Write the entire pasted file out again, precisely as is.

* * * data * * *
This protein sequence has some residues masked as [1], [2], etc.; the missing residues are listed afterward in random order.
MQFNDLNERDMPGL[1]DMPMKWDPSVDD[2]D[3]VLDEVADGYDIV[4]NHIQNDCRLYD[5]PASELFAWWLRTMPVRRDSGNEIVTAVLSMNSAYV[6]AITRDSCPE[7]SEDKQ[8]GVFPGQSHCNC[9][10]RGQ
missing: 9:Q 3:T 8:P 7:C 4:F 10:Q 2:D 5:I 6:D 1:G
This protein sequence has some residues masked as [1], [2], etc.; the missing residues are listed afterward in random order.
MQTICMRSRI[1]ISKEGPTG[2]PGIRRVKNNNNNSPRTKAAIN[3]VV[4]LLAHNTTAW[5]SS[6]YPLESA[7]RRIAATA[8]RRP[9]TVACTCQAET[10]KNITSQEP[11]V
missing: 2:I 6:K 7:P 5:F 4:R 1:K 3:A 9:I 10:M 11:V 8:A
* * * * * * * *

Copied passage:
This protein sequence has some residues masked as [1], [2], etc.; the missing residues are listed afterward in random order.
MQFNDLNERDMPGL[1]DMPMKWDPSVDD[2]D[3]VLDEVADGYDIV[4]NHIQNDCRLYD[5]PASELFAWWLRTMPVRRDSGNEIVTAVLSMNSAYV[6]AITRDSCPE[7]SEDKQ[8]GVFPGQSHCNC[9][10]RGQ
missing: 9:Q 3:T 8:P 7:C 4:F 10:Q 2:D 5:I 6:D 1:G
This protein sequence has some residues masked as [1], [2], etc.; the missing residues are listed afterward in random order.
MQTICMRSRI[1]ISKEGPTG[2]PGIRRVKNNNNNSPRTKAAIN[3]VV[4]LLAHNTTAW[5]SS[6]YPLESA[7]RRIAATA[8]RRP[9]TVACTCQAET[10]KNITSQEP[11]V
missing: 2:I 6:K 7:P 5:F 4:R 1:K 3:A 9:I 10:M 11:V 8:A